While on an expat assignment in Brazil, I asked all my staff to speak with me in Portuguese so I could learn the language. I was making steady progress toward fluency and in preparation for my first public presentation amongst all my employees, I asked my parents who were coming to visit me to bring a bag of 100 Grand chocolates. I was going to give them out at the end of my presentation with a challenge to all employees to bring in an additional $100K in new business.
Well, my dad couldn't find 100 Grand bars so he brought me PayDays. I was annoyed but tried to work them into my speech in Portuguese. I gave my presentation and at the end, started passing out the candy by telling the employees how valued they were and for their value, they received a PayDay or a paycheck. I then went on to say that every Friday, their American counterparts got their PayDay and that everyone just loves payday. In fact, I love payday too!
The crowd roared with delight and I thought, “I'm killing it! I'm really getting my message across.” Yet, at the end of my presentation, one of my managers came running up to me and said, “Suz, I have to tell you that in Portuguese, “payday” (spelled correctly as 'pedei' but pronounced as 'payday') means “I farted.” You just told everyone you love to fart!”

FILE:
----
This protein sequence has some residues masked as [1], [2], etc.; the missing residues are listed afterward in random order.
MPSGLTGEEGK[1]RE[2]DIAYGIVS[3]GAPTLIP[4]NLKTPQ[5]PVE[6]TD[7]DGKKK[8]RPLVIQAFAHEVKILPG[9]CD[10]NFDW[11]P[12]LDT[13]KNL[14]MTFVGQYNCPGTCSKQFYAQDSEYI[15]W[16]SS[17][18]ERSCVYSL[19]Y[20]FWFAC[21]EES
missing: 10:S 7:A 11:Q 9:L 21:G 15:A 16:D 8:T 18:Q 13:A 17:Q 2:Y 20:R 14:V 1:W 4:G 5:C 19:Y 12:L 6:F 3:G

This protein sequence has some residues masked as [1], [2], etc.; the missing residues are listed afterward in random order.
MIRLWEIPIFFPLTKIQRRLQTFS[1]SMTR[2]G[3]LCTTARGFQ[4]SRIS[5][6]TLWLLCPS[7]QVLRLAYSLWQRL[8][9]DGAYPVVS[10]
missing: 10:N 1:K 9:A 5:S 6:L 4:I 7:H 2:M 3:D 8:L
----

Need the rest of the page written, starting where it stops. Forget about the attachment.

I may not have gotten my message across but I can guarantee you that no one forgot that presentation. And, needless to say, I added a new word to my vocabulary that day!
I was at an Indian-Japanese wedding where the Japanese wife tried to give a speech in Hindi. She promised to be a garam (hot) patni (wife) instead of a dharam (dutiful) one! Needless to say, neither the husband nor the audience minded.
Me llamo Cat Gaa, and I'm an American who has been living in Spain for nearly eight years. Despite having a good grasp of the language, I found myself a bit flustered at a military wedding with my partner's coworkers a few years ago. Having only good intentions, the other guests began to ask about my family back home in Chicago. I mentioned that my mother was obsessed with “caballo,” wanting to say that she loved riding horses. Forks hit plates. Jaws dropped. My partner couldn't keep a straight face.
I had just said that my mother was a junkie. It turns out the word for horse is the same as the word for a sort of illegal substance!
Who is Tutor Robert:
Robert can help you improve your English skills. You can also ask him questions about anything in the English language and he will try his best to help you. Robert is TESOL/TEFL certified, a state qualified teacher and has 10 years experience teaching English in Japan, China, Saudi Arabia, and online. If you are ready to take your English skills to the next level, don't be shy to send me a message